diamond geezer

 Friday, November 25, 2011

  Walk London
[section 14]
  Hackney Wick to Beckton (5 miles)

After encircling most of London, I've reached my home patch. A bit of river, a burst of Olympics, then a very long walk along the top of a sewer. To Beckton which, quite frankly, is never going to be of the capital's beauty spots. The best of the Ring may be behind me, but keep the faith.

From White Post Lane, the Ring enters the heart of the Olympic Park [photo]. Down a slippery ramp to the newly rejigged towpath, watching the diggers and workmen making the final tweaks to the 2012 backroom zone. It's a busy stretch, with joggers and cyclists jostling with dogwalkers and tour groups. That pink building's a salmon-smokery-cum-art-gallery, which isn't something you see every day, and that cottage is the former Big Breakfast house. A Water Bus stop has sprung up beneath Old Ford Lock, although as yet there's no sign of Water Chariots' scheduled pleasure cruises "starting in mid summer 2011". And then first sight of something the Ring'll be following for miles - the Northern Outfall Sewer. Here's a rare chance to view it from underneath - four hooped metal tubes of human slurry, reflecting the dappled dancing waters of the Lea.

Up on the Greenway, the Olympic Stadium looms large [photo]. It still amazes me how close this public footpath comes to high security areas, even if the razorwire fences and ubiquitous cameras never let you forget who's boss. To the left, the Orbit's twisty-red coils now support a split-level viewing platform [photo], while to the right the athletes' practice circuit is nearing completion. "Look at that mess," says an old man gesturing toward the extensive construction works, "all that for just two weeks." He's not technically correct, but it is a remarkable amount of effort to give a few thousand runners a brief somewhere to jog. If you fancy a cup of coffee the View Tube is your last chance - my auntie heartily recommends them, you'll be pleased to hear.

Beyond the railway the Ring is on diversion. You won't get anywhere near this bit of the Greenway until Crossrail's finished digging stuff, which'll be "late 2014", apart from a brief spell in summer next year when Games entry trumps trains. Today's ramblers must instead pass the southern entrance to the Olympic Park, and the layby where provincial coach drivers disgorge their eager cargo, and a forlorn-looking VIP-facing shrubbery, all the way down to Stratford High Street. This is as close as the Ring gets to my house - give me a wave as you go by.

There's a lot of Greenway ahead. The first straight's been tarmacked by contractors in readiness for thousands of Games spectators being frogmarched from West Ham station, and quite frankly it's a bit ugly. I remember going to a planning consultation which claimed that the Greenway here would be beautifully transformed, all wild flowers and intricate paving [photo], but I can only assume that almost all of the money ran out. Even Abbey Mills pumping station, which ought to be a visual highlight, now lurks behind an obstructive metal security fence. Only past the new Olympic exit ramp do things improve, by which I mean the Greenway reverts to the familiarly mundane one-third path, two-thirds grass. The view opens up too, walking now at rooftop level [photo], with the City's skyscraper cluster bursting from the western horizon beyond the rugby ground.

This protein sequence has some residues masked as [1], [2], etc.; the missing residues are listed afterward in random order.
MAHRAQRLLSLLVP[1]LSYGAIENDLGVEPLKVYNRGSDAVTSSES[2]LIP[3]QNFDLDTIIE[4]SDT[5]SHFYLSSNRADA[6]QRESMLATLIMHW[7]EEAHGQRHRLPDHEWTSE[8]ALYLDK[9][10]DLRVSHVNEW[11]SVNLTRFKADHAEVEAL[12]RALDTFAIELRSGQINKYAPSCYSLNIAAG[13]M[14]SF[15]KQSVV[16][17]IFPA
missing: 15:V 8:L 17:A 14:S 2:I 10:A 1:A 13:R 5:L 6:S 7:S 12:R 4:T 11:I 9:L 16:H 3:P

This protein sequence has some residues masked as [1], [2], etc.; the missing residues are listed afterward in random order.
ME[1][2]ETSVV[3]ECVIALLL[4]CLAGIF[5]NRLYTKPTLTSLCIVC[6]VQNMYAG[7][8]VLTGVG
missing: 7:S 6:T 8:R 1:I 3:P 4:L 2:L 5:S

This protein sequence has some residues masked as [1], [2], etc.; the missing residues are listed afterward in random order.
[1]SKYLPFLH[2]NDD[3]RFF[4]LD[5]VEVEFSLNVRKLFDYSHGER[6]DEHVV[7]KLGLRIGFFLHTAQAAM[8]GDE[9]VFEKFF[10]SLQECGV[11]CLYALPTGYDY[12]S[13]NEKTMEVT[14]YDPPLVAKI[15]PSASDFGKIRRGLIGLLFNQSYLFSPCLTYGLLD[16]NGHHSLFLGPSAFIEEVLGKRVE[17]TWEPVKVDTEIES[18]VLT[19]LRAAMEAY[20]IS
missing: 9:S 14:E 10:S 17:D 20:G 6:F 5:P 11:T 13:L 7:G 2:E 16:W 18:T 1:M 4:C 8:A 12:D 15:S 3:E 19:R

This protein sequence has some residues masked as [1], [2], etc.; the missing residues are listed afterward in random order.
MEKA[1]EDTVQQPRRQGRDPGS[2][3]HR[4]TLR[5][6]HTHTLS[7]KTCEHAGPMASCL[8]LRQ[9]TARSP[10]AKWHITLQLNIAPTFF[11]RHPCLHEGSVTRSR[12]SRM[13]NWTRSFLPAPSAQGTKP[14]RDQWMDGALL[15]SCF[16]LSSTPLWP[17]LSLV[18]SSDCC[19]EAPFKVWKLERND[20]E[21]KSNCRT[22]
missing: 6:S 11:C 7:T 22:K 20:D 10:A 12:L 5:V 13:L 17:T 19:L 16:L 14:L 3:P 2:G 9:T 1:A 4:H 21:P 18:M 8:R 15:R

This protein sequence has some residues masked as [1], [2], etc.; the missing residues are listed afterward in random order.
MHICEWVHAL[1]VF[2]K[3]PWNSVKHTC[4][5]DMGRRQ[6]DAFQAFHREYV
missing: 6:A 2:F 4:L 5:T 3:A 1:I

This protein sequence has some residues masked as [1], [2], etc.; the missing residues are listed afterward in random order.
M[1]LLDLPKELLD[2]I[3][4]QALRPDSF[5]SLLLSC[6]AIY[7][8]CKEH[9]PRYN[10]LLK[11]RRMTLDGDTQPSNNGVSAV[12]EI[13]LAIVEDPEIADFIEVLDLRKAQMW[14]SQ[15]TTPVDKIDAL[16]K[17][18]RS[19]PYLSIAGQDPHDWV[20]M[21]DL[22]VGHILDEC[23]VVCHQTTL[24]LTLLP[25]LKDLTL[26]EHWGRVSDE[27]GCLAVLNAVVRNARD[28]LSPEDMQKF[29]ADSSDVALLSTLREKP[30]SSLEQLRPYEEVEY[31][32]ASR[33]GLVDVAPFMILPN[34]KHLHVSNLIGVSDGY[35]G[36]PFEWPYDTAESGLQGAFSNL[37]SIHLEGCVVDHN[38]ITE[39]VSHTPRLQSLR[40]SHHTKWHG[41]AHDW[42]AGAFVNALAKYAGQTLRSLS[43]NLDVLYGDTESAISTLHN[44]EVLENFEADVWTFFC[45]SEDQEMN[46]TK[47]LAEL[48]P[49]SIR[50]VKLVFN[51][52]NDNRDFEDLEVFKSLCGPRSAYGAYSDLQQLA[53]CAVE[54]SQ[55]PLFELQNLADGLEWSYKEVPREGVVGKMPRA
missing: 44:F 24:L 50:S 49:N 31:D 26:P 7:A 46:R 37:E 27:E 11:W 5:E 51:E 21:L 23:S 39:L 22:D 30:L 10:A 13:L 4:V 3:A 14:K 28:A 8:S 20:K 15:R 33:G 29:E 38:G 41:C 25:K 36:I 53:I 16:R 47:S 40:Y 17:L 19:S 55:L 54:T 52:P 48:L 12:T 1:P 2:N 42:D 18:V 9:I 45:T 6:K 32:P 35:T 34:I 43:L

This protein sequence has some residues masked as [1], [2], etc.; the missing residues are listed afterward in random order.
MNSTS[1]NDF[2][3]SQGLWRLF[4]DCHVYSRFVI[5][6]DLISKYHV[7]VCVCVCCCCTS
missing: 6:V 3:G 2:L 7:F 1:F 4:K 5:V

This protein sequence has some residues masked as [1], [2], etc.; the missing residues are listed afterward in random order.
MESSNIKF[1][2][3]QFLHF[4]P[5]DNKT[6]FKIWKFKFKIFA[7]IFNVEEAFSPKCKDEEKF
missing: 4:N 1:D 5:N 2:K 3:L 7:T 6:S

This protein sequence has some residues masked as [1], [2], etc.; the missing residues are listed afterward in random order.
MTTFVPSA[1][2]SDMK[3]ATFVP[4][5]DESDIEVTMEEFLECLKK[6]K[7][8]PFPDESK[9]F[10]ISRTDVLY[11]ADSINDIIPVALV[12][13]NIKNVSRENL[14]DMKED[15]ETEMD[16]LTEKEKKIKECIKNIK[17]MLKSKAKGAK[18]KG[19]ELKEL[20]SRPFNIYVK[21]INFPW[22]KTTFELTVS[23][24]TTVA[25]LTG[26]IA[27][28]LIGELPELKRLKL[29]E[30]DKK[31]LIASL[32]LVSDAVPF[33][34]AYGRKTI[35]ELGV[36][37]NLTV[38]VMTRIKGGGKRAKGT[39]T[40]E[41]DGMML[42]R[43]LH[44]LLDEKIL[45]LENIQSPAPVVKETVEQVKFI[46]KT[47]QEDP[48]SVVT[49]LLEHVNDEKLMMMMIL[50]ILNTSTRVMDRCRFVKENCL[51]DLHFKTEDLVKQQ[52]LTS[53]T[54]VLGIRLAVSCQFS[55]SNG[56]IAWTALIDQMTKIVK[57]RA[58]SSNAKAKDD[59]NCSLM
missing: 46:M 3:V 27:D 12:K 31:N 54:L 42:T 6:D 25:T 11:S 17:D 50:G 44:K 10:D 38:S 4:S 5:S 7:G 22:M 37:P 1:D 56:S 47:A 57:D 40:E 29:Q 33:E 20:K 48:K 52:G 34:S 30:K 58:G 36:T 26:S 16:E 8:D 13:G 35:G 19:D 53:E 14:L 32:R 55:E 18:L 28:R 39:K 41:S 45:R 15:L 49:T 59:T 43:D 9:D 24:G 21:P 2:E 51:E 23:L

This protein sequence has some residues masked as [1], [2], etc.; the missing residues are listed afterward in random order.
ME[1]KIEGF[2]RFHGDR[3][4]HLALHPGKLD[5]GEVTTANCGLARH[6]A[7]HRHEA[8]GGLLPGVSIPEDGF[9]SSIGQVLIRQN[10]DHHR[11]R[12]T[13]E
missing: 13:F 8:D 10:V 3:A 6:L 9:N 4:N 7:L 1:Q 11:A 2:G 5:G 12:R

Traversing the top of the sewer allows the Ring to carve straight through Plaistow without ever pausing to peer down its terraced backstreets. Some of its residents pop up to the Greenway to walk their 'playful' Staffies, others nip from intersecting road to intersecting road carrying carrier bags of inexpensive groceries. Newham General Hospital goes on and on and on, not exactly the architectural highlight of any capital circumnavigation. And all the time there's a nagging sickly whiff, reminding you that you're walking atop four tubes of effluent that have sourced in bathrooms across a wide swathe of central London. I'm not selling this well, am I? It's no match for the sylvan delights of Richmond or Highgate, that's for sure, but those of us who live out on this side of town are used to making the best of what we have. [photo]

At last a sign pointing down off the sewertop, which means a brief stroll past ultra-ordinary houses and a hop over the roaring A13. And then, good news, a park. It's only Beckton District Park, but round here any patch of green is a welcome bolthole from residential sprawl. The Ring summarily avoids the rather lovely lake to the north of the park [photo], which is a shame, preferring to cut direct to the adventure playground and the closed-down leisure centre. A nice touch is the circuit of unusual trees, each labelled 'hornbeam' or 'Indian bean' or whatever, which in Beckton is what passes for an arboretum. It's a long thin park, this, veering from ornamental to woodland to meadow to blighted-by-pylons. Newham Council have put up several signs warning against the exercising of horses here, signs which appear to be summarily ignored by all and sundry. But hey, that did mean I got to meet a hyperactive horse lying on its back waving its hooves in the air [photo], which just goes to show that the Ring is never dull. Only one final runt-end section to go.

» Capital Ring section 14: official map and directions
» Who else has walked it? Mark, Darryl, Tim, Paul, Stephen, Tetramesh, Richard
» Today's eight photos; all 107 Capital Ring photos (so far)
» On to section 15 (or back to section 13)

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